Thursday 20 August 2015
In October 2014 Victorian Aboriginal Community Controlled Organisations who deliver child and family services, Community Service Organisations, the Koorie Youth Council and the Commissioner for Aboriginal Children and Young People prepared a submission with a roadmap to future approaches for improving the over representation of our children in out of home care.
The submission, Koorie kids: Growing strong in their Culture ca lled for government to consider eight priorities the first of which was to establish an Aboriginal Children’s Forum which would be a decision making partnership between community, government and the sector. This was significant because it brought together Koorie and non-Koorie sectors for the common purpose of improving the life outcomes for some of our most vulnerable children – to prevent them from entering statutory care, for those already in care and for those leaving care.
The Minister for Families and Children announced in June that she would chair a regular Aboriginal Children’s Forum that will shape policies and practices to reduce the number of Aboriginal children in out of home care. In her release the Minister said that the ‘Forum reflects the Labor Government’ s belief that Aboriginal communities best know the challenges they face and how to provide effective prevention and early intervention.’ The quarterly forums would be co-chaired by the Minister and CEO of the local Aboriginal organisation where it is held. This is the power of good people working together.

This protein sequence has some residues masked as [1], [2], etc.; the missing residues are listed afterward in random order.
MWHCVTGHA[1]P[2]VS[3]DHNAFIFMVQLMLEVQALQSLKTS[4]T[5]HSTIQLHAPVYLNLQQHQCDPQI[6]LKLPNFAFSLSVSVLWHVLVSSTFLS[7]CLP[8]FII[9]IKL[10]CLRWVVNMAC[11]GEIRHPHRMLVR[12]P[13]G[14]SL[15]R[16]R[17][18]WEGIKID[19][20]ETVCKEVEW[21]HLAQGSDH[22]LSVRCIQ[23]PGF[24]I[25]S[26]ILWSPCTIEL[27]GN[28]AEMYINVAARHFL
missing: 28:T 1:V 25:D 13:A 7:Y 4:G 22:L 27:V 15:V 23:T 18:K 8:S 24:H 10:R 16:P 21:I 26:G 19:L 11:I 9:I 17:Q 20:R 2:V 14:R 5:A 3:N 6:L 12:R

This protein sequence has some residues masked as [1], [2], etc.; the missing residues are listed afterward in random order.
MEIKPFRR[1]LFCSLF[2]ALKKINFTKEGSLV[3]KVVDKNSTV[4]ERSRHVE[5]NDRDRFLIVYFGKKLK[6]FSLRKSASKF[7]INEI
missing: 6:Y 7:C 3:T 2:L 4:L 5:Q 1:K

This process commenced on 13 and 14 August with a Summit, co-chaired by Minister Mikakos and Prof Muriel Bamblett CEO of Victorian Aboriginal Child Care Agency to establish the terms of reference and clear way forward for the Forum.
There were nine agreed priorities including the eight from the Koorie Kids submission.
The Forum will work toward the development of a comprehensive outcomes framework; building the life skills and cultural identity of children in care for successful transitions to adulthood; place all Aboriginal children in care under the authority and case management of an Aboriginal organisation; create better supports for carers of Aboriginal children and for Aboriginal families to have access to accountable universal services that support their needs.
This process is a significant point of change in the way that we work in Victoria for our most vulnerable Koorie children. It is about self-determination and it shows us that when Koorie and non-Koorie organisations get together, and when government come to the table that change can happen for our children. When each part of the system steps up and takes responsibility and works together in making key decisions that is when less of our children will be lost in a system and lost to their culture and community.